It’s a small world after all

July 22, 2019
john_adam_jose_2012

There’s a saying in both the U.S. Army and the blood transfusion community – “It’s a small world.”

It seems that everybody knows everybody, in one way or another. John Barry, who is the Senior Manager, Hospital Relations & Distribution for South Texas Blood & Tissue Center, experienced two of those small worlds recently.

Barry was on a panel at the National Whole Blood Summit, based on his experience with the Brothers in Arms program as well as a similar system he helped implement with the U.S. Army in Afghanistan in 2012.

“I passed a guy in the hallway between sessions at the summit, and at first we didn’t recognize each other,” he said. “And then we stopped and started talking.”

Turns out, the man was Dr. Adam Olszewski, a physician from Poland who had approached Barry and his commanding officer, Lt. Col. Jose Quesada, while they were in Afghanistan in 2012 with the Army’s 440th Blood Support Detachment.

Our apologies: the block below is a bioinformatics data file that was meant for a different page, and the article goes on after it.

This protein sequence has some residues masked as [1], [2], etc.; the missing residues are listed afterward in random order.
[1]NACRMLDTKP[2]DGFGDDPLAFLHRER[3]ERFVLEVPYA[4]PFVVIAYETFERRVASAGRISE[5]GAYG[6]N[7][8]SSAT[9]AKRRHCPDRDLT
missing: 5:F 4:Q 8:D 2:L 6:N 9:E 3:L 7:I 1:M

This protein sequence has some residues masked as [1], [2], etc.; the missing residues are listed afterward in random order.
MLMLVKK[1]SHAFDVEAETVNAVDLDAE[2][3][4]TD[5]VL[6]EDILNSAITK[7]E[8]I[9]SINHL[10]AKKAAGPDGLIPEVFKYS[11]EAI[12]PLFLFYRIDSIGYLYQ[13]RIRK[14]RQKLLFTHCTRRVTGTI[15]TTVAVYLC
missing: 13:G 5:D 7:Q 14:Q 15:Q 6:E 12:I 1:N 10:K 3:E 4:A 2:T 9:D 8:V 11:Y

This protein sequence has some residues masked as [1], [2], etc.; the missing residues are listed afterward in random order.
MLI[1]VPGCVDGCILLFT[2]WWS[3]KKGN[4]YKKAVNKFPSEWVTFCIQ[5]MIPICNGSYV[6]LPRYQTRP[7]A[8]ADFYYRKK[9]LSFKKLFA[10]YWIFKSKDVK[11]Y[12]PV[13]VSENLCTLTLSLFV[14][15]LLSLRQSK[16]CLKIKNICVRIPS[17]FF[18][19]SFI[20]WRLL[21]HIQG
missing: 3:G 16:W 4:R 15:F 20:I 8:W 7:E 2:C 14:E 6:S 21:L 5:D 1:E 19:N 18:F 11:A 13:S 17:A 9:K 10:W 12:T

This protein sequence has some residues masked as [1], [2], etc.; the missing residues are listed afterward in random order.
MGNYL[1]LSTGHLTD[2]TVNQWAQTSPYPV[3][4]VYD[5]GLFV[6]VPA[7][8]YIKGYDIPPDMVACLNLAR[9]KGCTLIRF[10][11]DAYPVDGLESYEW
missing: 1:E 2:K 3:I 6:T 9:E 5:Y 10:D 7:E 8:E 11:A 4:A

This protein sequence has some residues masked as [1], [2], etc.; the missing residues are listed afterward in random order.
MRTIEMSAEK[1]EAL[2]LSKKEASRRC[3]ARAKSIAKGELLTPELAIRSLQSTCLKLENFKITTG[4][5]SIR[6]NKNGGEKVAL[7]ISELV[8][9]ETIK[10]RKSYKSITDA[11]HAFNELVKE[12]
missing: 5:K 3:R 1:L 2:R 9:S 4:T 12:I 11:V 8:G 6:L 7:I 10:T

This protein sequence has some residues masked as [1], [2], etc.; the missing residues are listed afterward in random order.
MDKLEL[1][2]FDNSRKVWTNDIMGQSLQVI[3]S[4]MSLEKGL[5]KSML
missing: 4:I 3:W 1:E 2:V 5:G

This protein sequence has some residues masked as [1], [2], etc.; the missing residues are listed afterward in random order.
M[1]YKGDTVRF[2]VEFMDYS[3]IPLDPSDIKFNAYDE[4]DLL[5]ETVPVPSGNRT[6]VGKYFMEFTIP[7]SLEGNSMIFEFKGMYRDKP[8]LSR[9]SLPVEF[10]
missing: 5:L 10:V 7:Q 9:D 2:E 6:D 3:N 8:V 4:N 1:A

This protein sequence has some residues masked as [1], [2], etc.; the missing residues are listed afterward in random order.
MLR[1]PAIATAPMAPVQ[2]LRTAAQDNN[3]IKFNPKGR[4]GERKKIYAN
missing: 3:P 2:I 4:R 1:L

Dr. Olszewski was looking for information about implementing a whole-blood- for-transfusions program for his country’s military, and Barry and Quesada passed along what they knew. They hadn’t had any contact in almost seven years.

The doctor had learned of the National Whole Blood Summit days before the event, registered online and then flew from Poland to San Antonio. While at the conference, he presented Barry and Quesada with plaques for helping with his low titer O whole blood program.

“He invited us to a whole blood conference in Poland,” Barry said. “I asked him ‘Isn’t there a language barrier?’ and he said ‘Yes, but I’ll invite you anyway.’”

The three also took the opportunity to recreate a photo they had taken together in Afghanistan:

Master Sergeant John Barry, Dr. Adam Olszewski and Lt. Col. Jose Quesada at the 2019 National Whole Blood Summit.


More from our blog:

Study shows possibility of converting type A to type O blood

Court rules in FDA’s favor against stem cell clinic

Frequent blood donations may reduce heart disease risk for women